Besides looking at where buyers searched for information online, we asked specifically about what types of information they sought online, such as pricing, case study, best practice article or video. There were nine choices, plus none and a write-in option. Buyers could answer with more than one answer.
Besides product/services information (89%) and pricing (72%), the top categories included: industry/competitive comparisons (57%); technology primers/how-to documents (42%), and customer testimonial/case study (32%). The biggest changes compared to 2015 were a gain of 23% in people searching for technology primers, and a decline of the search for peer reviews or opinions (-17%). While these numbers are meaningful, they need to be interpreted with caution as the data sample is limited (176 for year 2016), and meaningful trends will probably not be possible to ascertain until we complete our 2017 survey.
Effort, Impact, Intent and Reputation
For each of the types of information that buyers searched for, we asked them to rate their perception of the information they found online using four factors: 1. Effort needed to find it (low / high); 2. The impact delivered (none / lots); 3. The intent as presented by the information (vague unclear / supportive of me); and 4. Reputation of the content (misleading-doubtful / impressive-certain).
Table 1: Ratings of all information sources by all buyers shows the ratings of all information sources used by all types of buyers. The means are all above 7.0, with reasonable standard deviations, except for the effort it takes to find or access the information. Since effort is rated inversely to the other factors, it should rate at 3.0 or lower to be equivalent. We also note the larger standard deviation and variance for the effort ratings.
We focused in on the effort ratings, and some specific ratings of pricing information found online. The effort ratings were mapped against six different buyer roles as shown in Figure 5: Effort to Collect Info vs. Buyer Role. For the four main buyer roles—Influencer, Decider, Initiator and Buyer—there were 63, 37, 22, and 19 responses respectively.
The effort to get pricing information was even higher than the mean for all types of information combined. Buyers reported a mean of 6.5, with an inter-quartile range of about 5.0 to 8.5. The pricing’s intent was quite transparent, with a positive rating of 7.1 mean, but of course there were several responses below 6.0 as well.
We went further and asked buyers to rank seven suggested reasons why they found it difficult to find their information online. The ranking used a forced scale of dividing 100 points amongst the options. The reasons are shown in Figure 6: Reasons Why It Is Difficult to Buy Online, mapped by the number of participants, versus the mean number of points given to a reason, versus the stand deviation of each reason. The highest rated hindrance was gated information reported by over 95 people, who assigned an average of 26 points to this issue, but we also note that this reason had the highest standard deviation. Close second and third reasons were unclear/poor information online, and simply difficult to find appropriate suppliers online.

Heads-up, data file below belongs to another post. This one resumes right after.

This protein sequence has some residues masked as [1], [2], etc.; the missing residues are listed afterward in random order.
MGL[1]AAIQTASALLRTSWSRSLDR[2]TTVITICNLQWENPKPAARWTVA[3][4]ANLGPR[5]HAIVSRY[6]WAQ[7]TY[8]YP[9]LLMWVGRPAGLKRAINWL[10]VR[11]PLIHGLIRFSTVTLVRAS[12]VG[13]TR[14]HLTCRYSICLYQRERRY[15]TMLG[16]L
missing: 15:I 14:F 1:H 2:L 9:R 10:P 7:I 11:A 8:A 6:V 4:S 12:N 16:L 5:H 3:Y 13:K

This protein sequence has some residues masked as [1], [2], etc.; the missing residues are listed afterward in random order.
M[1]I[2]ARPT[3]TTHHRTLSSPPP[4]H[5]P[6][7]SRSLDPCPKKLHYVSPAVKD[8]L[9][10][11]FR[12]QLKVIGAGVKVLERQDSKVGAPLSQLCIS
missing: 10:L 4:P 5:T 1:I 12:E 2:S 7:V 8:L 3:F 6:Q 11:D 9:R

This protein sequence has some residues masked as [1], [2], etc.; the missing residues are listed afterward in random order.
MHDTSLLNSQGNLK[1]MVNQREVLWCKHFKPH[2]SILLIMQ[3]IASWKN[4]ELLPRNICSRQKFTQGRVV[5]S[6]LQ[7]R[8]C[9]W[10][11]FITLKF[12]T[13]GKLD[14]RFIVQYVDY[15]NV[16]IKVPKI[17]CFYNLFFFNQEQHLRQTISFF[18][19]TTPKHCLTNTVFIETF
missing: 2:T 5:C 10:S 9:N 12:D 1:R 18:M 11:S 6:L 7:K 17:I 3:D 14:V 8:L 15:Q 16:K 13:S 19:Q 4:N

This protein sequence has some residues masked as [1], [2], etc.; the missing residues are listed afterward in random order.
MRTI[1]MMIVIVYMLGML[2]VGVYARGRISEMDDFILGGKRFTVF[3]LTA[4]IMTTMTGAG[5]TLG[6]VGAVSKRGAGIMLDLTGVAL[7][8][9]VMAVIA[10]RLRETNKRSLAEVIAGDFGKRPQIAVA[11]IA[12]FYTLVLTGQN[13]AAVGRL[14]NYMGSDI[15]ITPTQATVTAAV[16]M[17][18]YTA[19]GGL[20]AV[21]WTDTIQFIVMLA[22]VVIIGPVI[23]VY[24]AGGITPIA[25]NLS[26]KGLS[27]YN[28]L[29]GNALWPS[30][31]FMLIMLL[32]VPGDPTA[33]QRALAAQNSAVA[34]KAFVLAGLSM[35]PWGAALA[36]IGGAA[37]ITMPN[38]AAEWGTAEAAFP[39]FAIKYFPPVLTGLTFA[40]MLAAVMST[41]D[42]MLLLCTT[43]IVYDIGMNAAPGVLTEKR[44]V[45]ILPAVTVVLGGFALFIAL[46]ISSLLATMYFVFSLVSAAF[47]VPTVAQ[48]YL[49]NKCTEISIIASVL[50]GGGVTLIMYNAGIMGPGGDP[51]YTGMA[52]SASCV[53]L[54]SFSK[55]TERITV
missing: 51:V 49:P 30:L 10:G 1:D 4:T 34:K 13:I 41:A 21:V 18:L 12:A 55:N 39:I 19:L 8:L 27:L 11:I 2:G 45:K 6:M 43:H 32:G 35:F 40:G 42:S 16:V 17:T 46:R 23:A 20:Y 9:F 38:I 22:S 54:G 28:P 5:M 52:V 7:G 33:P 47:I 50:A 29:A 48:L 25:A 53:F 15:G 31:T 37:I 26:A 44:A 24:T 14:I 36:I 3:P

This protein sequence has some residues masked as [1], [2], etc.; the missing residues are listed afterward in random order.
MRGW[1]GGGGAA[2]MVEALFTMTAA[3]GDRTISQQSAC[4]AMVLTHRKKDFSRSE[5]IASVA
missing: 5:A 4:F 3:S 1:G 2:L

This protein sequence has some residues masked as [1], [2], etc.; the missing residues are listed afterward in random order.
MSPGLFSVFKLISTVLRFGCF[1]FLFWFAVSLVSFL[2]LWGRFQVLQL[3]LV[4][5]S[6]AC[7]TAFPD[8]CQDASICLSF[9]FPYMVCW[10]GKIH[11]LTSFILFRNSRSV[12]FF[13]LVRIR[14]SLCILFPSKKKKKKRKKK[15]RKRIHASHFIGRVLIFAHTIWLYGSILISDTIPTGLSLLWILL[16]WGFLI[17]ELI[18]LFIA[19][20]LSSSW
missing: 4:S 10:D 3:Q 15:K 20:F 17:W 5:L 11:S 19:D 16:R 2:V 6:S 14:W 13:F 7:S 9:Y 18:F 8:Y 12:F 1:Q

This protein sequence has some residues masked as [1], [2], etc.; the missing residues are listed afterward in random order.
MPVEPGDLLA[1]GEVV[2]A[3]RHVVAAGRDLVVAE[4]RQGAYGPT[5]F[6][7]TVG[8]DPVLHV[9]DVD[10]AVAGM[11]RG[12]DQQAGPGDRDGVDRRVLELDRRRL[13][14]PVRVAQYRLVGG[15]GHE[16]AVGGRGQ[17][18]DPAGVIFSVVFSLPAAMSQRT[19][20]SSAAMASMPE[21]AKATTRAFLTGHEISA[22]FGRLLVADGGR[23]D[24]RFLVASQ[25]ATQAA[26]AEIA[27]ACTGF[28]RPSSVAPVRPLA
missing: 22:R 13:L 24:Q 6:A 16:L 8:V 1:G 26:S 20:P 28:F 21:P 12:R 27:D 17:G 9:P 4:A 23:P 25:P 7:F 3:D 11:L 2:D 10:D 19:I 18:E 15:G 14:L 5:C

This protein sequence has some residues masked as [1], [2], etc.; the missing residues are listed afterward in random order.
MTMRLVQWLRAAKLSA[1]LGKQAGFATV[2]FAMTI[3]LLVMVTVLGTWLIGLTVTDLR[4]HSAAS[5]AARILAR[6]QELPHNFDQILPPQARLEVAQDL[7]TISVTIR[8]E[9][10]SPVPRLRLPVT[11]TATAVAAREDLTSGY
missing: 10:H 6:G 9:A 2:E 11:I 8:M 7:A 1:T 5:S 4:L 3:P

Lastly, we asked buyers to rate the smoothness of the entire buying process in which the internet was used as a tool to facilitate the process. The average rating was 6.5 with a standard deviation of 2.0, which is almost the same as in 2015 (6.8 and 2.0 respectively). A little more than 33% of the buyers rated the experience with less than 6.0, so there is room for improvement. The most challenging searches are for new or infrequently sourced products or services, which are searched for internationally. The mean values for this year’s smoothness results are shown in Figure 7: Dist. Searched vs. Smoothness, with last year’s values shown in red figures.
Using the internet to facilitate packaging solutions purchases is virtually unavoidable and used almost universally, as demonstrated by our research. However, the online journey is still far from optimal. We hope that the insights presented here and future work in this area will help buyers and suppliers narrow the gaps in expectations and services provided online.
We did not present any results pertaining to social media usage for buying purposes in this year’s reporting. We conducted another study recently about social media influencers in the packaging industries. The buying behavior data will be incorporated into that future report.
We invite all interested buyers to partake in our next survey in spring 2017.
George Szanto is a tenured lecturer specialized in business-to-business (B2B) emarketing at Fontys University in the Netherlands. His research activities focus on the online behavior of packaging professionals. Prior to this, he held various international executive management positions in tech industries for more than 20 years.